Observation helps journalism students

By Megan G. Razzetti 

Journalism students need to observe others so that they may learn skills that help them tell better stories.

On Saturday, during the Journalism Association of Community Colleges 2015 SoCal Conference, Rebecca Kimitch, Rob Kuznia and Frank Suraci spoke about uncovering corruption within the Centinela Valley School District located in south Los Angeles.

Their reporting while at The Daily Breeze exposed former superintendent Jose Fernandez, who had been compensated an out-of-the- ordinary amount of $633,000. Ultimately, their reporting led them to win the 2014 Pulitzer Prize for Community Reporting.

Without the skills they demonstrated throughout their articles, their wrongdoings would not have been exposed and Fernandez would still be taking of advantage of  a school district in a predominantly low-income community.

Kuznia spoke of how he was able to spot the usual perks that were given to Fernandez. At the time, Kunzia covered the education beat for The Daily Breeze, so his familiarity with local school systems helped him notice changes. Along with his prior knowledge, Kunzia said that he also had an anonymous source tip him off  and  to this day, he still does not know who it was.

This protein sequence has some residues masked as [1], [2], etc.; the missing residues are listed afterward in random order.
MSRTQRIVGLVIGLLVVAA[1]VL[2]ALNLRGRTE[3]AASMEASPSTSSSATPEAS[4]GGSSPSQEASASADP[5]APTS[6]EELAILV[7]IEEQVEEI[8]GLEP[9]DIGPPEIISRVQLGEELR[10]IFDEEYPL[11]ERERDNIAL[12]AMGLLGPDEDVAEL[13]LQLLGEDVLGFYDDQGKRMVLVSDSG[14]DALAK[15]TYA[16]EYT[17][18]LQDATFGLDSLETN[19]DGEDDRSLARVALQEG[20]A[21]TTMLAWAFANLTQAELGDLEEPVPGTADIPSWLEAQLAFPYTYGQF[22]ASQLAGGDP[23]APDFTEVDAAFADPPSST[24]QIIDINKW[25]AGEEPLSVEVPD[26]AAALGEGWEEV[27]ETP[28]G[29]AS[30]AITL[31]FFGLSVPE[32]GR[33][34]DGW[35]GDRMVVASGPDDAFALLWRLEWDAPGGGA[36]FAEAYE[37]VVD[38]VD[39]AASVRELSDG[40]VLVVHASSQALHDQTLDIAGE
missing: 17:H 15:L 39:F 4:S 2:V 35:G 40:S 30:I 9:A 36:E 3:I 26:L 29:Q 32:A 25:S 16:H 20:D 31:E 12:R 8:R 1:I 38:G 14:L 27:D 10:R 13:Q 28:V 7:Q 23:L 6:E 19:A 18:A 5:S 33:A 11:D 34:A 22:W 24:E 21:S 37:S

The importance of covering a beat such as education not only helps journalists develop strong knowledge in certain areas, but also helps them develop relationships with potential sources.

Relationships with people are incredibly important because they help find the missing pieces of a story. If someone doesn’t know the answer to a question, they can refer you to someone else who might.

Suraci also suggested that if you can’t find someone to talk to, try talking to the enemies or the opposition of the subject. According to Suraci, everyone has their own agenda and doesn’t mind speaking for it.

Another vital aspect of these award winning stories, is the clear example of teamwork. Kimitch and Kunzia used skills they each had and fused them together in an effort to bring the attention of readers to the small, unknown school district of Centinela.

Teamwork is important to remember especially as a student in the newsroom. More than likely the people working in the campus newsroom now may be colleagues down the road at an even higher professional level. Also, meeting other student journalists at conferences and competitions expands networks and relationships for the future.

The trio all took a risk in jumping on the story once they had  what might be a lead. Knowing when to take risks is an important skill because it will challenge student journalists to break away from a comfort zone and go down roads they haven’t gone down before.

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